It follows four young girls who leave their Aboriginal community in the hope of entertaining US troops in Vietnam and becoming big stars.

The Irishman's comedic timing is excellent, and his infusion into each scene immediately makes it more enjoyable, particularly when the dialogue falters into clunky territory.

Instead he presents a mostly cheerful but ultimately bland waste of an evening.

The actresses give good performances and are really good at singing, but O'Dowd is arguably the star of the show, stealing nearly every scene with his sarcastic snappy personality, the Motown soundtrack of songs work well, there is poignancy with stuff about racism and the war, and it has good heartfelt humour, it is just a nice feel-good musical comedy.

Sebbens was probably the least engaging of the group as she has more "issues" to carry and is less naturally rough and fun.

Scripting by the numbers doesn't work, a real shame for all the actors involved, as if the script was worked longer in development with a couple of spoons full of honey less, this film could have potentially been highly enjoyable.

The principals generally work well together as an ensemble and, for the most part, are enjoyable.

If you like music movies like The Commitments you will enjoy this - we both thought it was pretty entertaining and a fun way to spend an evening.

Enjoyable and uniquely Australian .

The costumes and dance moves are classic, and you'll leave the theater racing to buy the soundtrack.

I always cringe a little when I see an Australian movie because usually the script is clunky and contrived and the acting is a bit off.

As a comedy-musical, THE SAPPHIRES packs a lot of sass and soul despite a contrived message of triumph over tribulation.

The film is about the fascinating and inspiring true story about four extraordinary talented Aboriginal women, sisters Laurel Robinson, Lois Peeler and their cousins Beverley Briggs and Naomi Mayers.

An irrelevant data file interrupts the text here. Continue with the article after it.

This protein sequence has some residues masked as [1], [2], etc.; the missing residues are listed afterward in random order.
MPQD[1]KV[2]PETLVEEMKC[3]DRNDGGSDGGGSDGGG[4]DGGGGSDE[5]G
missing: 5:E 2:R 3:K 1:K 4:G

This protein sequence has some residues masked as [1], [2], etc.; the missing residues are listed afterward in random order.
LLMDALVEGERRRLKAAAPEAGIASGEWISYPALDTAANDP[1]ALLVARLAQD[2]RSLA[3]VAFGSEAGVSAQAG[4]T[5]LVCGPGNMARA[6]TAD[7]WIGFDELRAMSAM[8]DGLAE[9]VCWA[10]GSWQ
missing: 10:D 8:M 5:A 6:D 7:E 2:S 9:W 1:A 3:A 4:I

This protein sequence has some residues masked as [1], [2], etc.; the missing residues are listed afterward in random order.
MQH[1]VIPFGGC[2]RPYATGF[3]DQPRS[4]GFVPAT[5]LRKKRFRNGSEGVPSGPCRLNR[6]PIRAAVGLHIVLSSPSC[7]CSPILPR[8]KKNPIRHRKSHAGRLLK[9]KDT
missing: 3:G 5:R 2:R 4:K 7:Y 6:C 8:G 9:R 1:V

An alcoholic down on his luck, Dave sees an opportunity for himself and the girls and sets up their first gig – entertaining American GIs in war torn Vietnam.

However, the nature of the war itself is mostly assumed knowledge for the viewer, and the terror of the conflict is conveying sparingly but powerfully in handful of intense high-energy danger sequences.

Thanks to a generous and clever script nothing was underused and was meticulous, had quiet and poignant moments as well as big, entertaining and showstopper moments with no overshadowing.

An extremely enjoyable film that has a variety of great song and dance moments along with some genuine emotional scenes that add to this being an very nice and enjoyable experience.

I am a fan of Luhrmann's 'The Red Curtain Trilogy', but I disliked The Sapphires for the same reasons I disliked Australia – riddled with clichés and stereotypes, trite, and worst of all the script was truly appalling.

Chris O'Dowd also added his bit to the whole ensemble and altogether it made for a very enjoyable 90 minutes.

It would have been a nice surprise had it been a little more subtly set up, however, other then that, the music is great and the story is compelling.


If you like your films very very light and sort of directionless and predictable, and you are a fan of soul music, give it a shot.

The Sapphires is a very good, funny and extremely entertaining movie that I highly recommend.

A warm and uplifting story, Funny, entertaining, moving.

Under untrained hands, The Sapphires could've easily been a tiresome drama spliced with only fair scenes of music.

Classy, entertaining film .

For those unaware of Australia's recent history, it is a fascinating look.